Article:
It’s clear that particulates in the air cause not just smog but also ill health. Combustion and other chemical reactions inside factories, power plants, and car engines commonly spew out metal, acid, dust, and other byproducts in droplets that are smaller than 2.5 microns in diameter. That’s about one-third the size of a red blood cell, small enough to get deep into your lungs, where these particles cause inflammation that leads to disease.

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The federal government began limiting particulates in the air in the 1970s, but restrictions on the dangerous particulates smaller than 2.5 microns, known as PM2.5, only took hold in the 1990s. Some of the most convincing evidence of the tiny particles’ danger came from Harvard research known as the “Six Cities” study, published in the New England Journal of Medicine in 1993. By painstakingly analyzing pollution data and medical records of more than 8,000 people in Watertown and five cities elsewhere in the country, the researchers determined that people who had cleaner air were living, on average, about two years longer.

Many other studies have reached similar conclusions. The average amount of PM2.5 in the air nationwide fell 39 percent from 2000 to 2018, and the EPA has determined that such improvements prevent more than a million asthma attacks, 100,000 hospital admissions, and 200,000 deaths every year. The agency also has found that the economic benefits of a healthier population far outstrip the costs imposed by clean-air regulations.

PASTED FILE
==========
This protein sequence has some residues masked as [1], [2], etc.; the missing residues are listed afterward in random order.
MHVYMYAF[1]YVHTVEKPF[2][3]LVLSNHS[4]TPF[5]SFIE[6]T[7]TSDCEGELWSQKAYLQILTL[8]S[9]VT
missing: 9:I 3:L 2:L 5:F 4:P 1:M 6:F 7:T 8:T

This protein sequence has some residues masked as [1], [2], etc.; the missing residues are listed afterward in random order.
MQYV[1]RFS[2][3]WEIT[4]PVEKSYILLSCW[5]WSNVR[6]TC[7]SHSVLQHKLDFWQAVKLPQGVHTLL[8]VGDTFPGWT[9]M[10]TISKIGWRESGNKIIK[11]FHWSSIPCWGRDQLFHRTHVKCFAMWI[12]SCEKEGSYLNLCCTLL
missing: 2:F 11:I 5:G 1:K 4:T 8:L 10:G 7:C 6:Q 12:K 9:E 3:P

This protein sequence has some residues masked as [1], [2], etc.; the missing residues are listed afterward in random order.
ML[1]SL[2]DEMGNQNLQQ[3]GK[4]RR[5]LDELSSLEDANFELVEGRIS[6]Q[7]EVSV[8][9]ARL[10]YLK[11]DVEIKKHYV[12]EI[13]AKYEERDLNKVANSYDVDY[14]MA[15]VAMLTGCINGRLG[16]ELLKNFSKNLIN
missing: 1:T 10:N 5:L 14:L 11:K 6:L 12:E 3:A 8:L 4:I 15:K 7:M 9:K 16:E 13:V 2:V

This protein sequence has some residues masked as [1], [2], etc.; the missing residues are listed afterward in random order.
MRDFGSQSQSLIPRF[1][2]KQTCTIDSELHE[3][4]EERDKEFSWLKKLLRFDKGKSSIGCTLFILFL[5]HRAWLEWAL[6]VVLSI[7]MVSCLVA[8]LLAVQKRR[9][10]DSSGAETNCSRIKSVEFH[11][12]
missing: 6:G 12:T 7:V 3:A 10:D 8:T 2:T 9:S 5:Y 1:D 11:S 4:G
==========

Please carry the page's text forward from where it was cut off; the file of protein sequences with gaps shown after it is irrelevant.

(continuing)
Nonetheless, opponents of environmental regulations have disingenuously claimed for many years that Six Cities and similar public-health studies are questionable because not all of their underlying data are publicly available. These opponents decry such research as “secret science.”

That term is a misdirection, a tactic from the same playbook that’s been used to sow doubt about secondhand tobacco smoke and global warming. There’s a very good reason studies like Six Cities report only aggregate data and not the raw data from every single study participant: Private health records are confidential under federal law. As further proof of the absurdity of the “secret science” charge, the Six Cities researchers have shared their data with other scientists. One group, funded by the EPA and the auto industry, spent three years reviewing Six Cities and another air-quality study and affirmed the findings.